Developmental Language Disorder: What happens in the brain?
Approximately 10% of children have problems understanding or using spoken language. Given the critical role that language has in engaging with society and learning at school, these problems have profound consequences for the individuals affected. Language difficulties can be associated with hearing loss, a general learning disability, or social disadvantages. However, children can still develop a language disorder in the absence of these factors, suggesting that differences in brain structure or function may play a role.
A variety of changes to the brain may cause a developmental language disorder (DLD). For example, it has been suggested that individuals with DLD have a general problem with processing complex sounds that change rapidly over time, including speech (Tallal et al., 1996). In this instance, we might expect a cause of DLD to reside in the auditory part of the brain. DLD may also specifically impact how speech sounds are processed or the brain’s ability to remember these sounds over a short period of time. If this is the case, the language centres on the left side of the brain or the communications between them would be expected to be abnormal. The severe grammatical difficulties experienced by children with DLD suggests that the language centre Broca’s area, which is involved in forming complex sentences, is likely to play a role in the disorder.
Deep structures in the centre of the brain known as the basal ganglia have also been implicated in DLD. The basal ganglia help us to acquire the motor skills needed to perform certain tasks, such as riding a bike or typing on a computer. This type of procedural learning is also required to learn sequences of heard or spoken speech sounds. Defects in this basal ganglia system have been the basis for theories that seek to explain the cause of DLD (Krishnan et al., 2016; Ullman et al., 2020).
Previous studies have used magnetic resonance imaging (MRI) to study the brain anatomy of children with DLD. While standard MRI scanning in hospitals can pick up the abnormal folding of the cerebral cortex seen in some cases of DLD (Guerreiro et al., 2002), it has not detected structural abnormalities predicted to occur in the language centres and basal ganglia of children with DLD. Now, in eLife, Saloni Krishnan from the University of Oxford and Royal Holloway, University of London and colleagues report how they used a new MRI technique to define neural differences in DLD (Krishnan et al., 2022).
A previous study based on structural scans of the brain revealed that children with DLD had less white matter (which transfers information between neural areas) on the left side of the brain between the motor and language areas (Jäncke et al., 2007). Later studies used an approach called diffusion tension imaging (DTI) to examine nerve fibre tracts in the left side of the brain. This revealed abnormal connections between the areas of the brain responsible for language (Lee et al., 2020a), as well as connections between these areas and the basal ganglia (Lee et al., 2020b).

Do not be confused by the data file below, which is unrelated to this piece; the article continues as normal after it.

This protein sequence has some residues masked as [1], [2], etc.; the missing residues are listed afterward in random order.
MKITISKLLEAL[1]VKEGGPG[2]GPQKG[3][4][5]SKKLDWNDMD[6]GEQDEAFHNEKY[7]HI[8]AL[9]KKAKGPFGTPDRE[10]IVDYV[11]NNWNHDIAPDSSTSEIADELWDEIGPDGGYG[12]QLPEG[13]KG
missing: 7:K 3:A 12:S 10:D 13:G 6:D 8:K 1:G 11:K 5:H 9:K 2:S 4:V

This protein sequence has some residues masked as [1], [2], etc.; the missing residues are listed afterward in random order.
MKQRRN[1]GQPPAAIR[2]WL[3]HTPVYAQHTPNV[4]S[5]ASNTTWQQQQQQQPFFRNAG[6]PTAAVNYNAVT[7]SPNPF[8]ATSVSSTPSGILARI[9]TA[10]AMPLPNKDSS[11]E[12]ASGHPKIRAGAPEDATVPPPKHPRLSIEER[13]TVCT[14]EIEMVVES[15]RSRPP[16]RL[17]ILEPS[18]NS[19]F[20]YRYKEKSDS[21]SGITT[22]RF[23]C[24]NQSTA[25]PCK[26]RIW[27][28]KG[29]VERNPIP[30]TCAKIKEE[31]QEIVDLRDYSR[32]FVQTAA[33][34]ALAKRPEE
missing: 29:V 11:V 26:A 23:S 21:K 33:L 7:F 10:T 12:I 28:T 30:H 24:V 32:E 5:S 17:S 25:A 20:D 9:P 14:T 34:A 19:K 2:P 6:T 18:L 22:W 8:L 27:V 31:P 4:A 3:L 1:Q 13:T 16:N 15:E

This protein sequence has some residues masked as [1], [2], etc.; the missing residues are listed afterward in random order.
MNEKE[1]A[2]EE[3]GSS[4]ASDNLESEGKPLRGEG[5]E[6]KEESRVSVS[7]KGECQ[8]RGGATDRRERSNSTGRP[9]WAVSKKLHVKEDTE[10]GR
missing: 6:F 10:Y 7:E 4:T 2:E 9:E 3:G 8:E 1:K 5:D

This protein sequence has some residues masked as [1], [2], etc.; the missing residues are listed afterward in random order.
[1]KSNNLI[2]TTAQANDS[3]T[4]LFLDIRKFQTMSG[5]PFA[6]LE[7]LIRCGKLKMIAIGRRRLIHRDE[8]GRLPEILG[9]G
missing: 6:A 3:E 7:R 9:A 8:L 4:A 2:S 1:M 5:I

Krishnan and colleagues (who are based in the United Kingdom, United States and Canada) measured a signal called the magnetization transfer saturation (MTsat), which quantifies the amount of myelin covering nerves. Myelin is an insulating material that increases the speed at which electrical impulses travel down nerve fibres. Rather than examining the amount of myelin in the long fibre tracts in white matter between brain areas, MTsat examines local concentrations of myelin in grey matter areas that process speech information. In effect, it examines a feature of local brain circuits rather than the long-range connections between them.
Krishnan et al. applied this approach to brain images from 89 children, 33 of whom had DLD. This revealed that children with DLD had local decreases in myelin in the left striatum within the basal ganglia and Broca’s area (Figure 1). These structural differences provide further evidence that the basal ganglia and language centre have a key role in DLD.
Further work is needed to see whether the anatomical differences discovered by Krishnan et al. and others cause DLD: in an association study like this, it is equally possible that DLD is responsible for the observed brain changes. In addition, it remains to be seen whether the molecules responsible for the reduced levels of myelin found in the basal ganglia and Broca’s area are coded by genes that have already been implicated in DLD (Plug et al., 2021).
In the future, brain imaging could be used to inform the diagnosis and characterisation of DLD. However, we are a long way off from this being a routine procedure for individuals, as there was overlap between the brain myelin measurements in children with and without DLD. Nevertheless, the work by Krishnan et al. sheds new light on possible explanations for DLD that may help clinicians diagnose the condition earlier and identify new treatment strategies.
Neurobiological basis of language learning difficultiesTrends in Cognitive Sciences 20:701–714.https://doi.org/10.1016/j.tics.2016.06.012
The neurocognition of developmental disorders of languageAnnual Review of Psychology 71:389–417.https://doi.org/10.1146/annurev-psych-122216-011555
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- Version of Record published: September 27, 2022 (version 1)
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Reduced levels of myelin in specific areas of the brain may impair language development in children
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